The Antitrust Case Against Microsoft

.. I dont take the excuse that Microsoft has gained their popularity through illegal measures. They simply created products that the people liked, and the people bought them. On the other side of the issue, are the people who believe that Microsoft is indeed operating in a monopolistic manner and therefore, the government should intervene and split Microsoft up. Those who are under the assumption that Microsoft should indeed be split up, believe that they should either be split into two separate companies: one dealing with operating systems and the other dealing strictly with applications. The other group believes that the government should further split Microsoft up into three divisions: one company to create operating systems, one company to create office applications, and one company to create applications for the home.

All of these people agree that Microsoft should be split up, anyway possible. The first thing that proponents of Microsoft being split up argue that although Microsoft has created all kinds of standards for the computer software industry, in todays world, we dont necessarily need standards. Competing technologies can coexist in todays society, without the need for standards set by an external body or by a lone company such as Microsoft. A good analogy for this position is given in the paper, “A Case Against Microsoft: Myth Number 4.” In this article, the author states that people who think that we need such standards, give the example of the home video cassette industry of the late 1970s. He says that these people point out that in the battle between the VHS and Beta video formats, VHS won not because it was a superior product, but because it was more successfully marketed.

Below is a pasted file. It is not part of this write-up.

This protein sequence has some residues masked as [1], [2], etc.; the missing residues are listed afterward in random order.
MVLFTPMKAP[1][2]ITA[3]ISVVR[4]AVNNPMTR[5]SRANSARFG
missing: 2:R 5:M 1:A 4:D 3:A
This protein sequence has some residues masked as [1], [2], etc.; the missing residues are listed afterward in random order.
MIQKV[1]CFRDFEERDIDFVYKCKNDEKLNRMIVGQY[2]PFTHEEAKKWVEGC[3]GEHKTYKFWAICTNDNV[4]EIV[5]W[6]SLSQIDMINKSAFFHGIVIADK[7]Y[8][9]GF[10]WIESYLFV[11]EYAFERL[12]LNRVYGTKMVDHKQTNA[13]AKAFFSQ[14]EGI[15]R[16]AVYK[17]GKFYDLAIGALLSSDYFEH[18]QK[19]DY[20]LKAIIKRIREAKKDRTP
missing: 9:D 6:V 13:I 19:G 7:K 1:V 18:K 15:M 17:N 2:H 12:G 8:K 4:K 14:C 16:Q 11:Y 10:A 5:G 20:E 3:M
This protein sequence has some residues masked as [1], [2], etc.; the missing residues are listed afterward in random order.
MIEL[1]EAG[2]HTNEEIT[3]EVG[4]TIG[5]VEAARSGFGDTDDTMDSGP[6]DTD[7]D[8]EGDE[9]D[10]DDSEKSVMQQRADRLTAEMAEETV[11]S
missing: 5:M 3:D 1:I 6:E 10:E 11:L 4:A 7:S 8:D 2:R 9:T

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He then goes to point out that buying an operating system for a computer is nothing at all like purchasing a VCR, because the operating system of a computer defines that computers personality, whereas a VCRs only function is to play movies, and both VHS and Beta do the job equally. Also, with the development of camcorders, there have been the introduction of many new formats for video tapes that are all being used at once. VHS-C, S-VHS and 8mm formats all are coexisting together in the camcorder market, showing that maybe in our society today, we are not in need of one standard. Maybe we can get along just as well with more than one standard. Along the same lines, there are quite a few other industries that can get along without one standard. Take for instance the automobile industry.

If you accepted the idea that one standard was best for everyone involved, then you would never be tempted to purchase a BMW, Lexus, Infiniti, Saab or Porsche automobile, due to the fact that these cars all have less than one percent market share in the automobile industry and therefore will never be standards. Probably the biggest proponent of government intervention into the Microsoft issue is Netscape Communications, based out of Mountain View, California. Netscape has filed law suits accusing Microsoft of tying again.(“Netscapes Complaint against MicroSoft.” 2) This time, Microsoft is bundling their world wide web browser, Internet Explorer 3.0 into their operating system, Windows 95. Netscape is the maker of Netscape Navigator, currently the most widely used internet browser on the market, and now, facing some fierce competition from Microsofts Internet Explorer. Netscape says that in addition to bundling the browser, Microsoft was offering Windows at a discount to original equipment manufacturers (OEMs),(“Netscapes Complaint against MicroSoft.” 2) to feature Internet Explorer on the desktop of the computers that they shipped, thus eliminating any competition for space on the desktop by rival companies such as Netscape. If the OEM wants to give the consumer a fair and even choice of browsers by placing competitors browser icons in a comparable place on the desktop, Netscape has been informed that the OEM must pay $3 more for Windows 95 than an OEM that takes the Windows bundle as is and agrees to make the competitors browsers far less accessible and useful to customers.(“Netscapes Complaint against MicroSoft.” 2) Another accusation that Netscape is making against Microsoft is that they are doing the same type of things with the large internet service providers of the nation.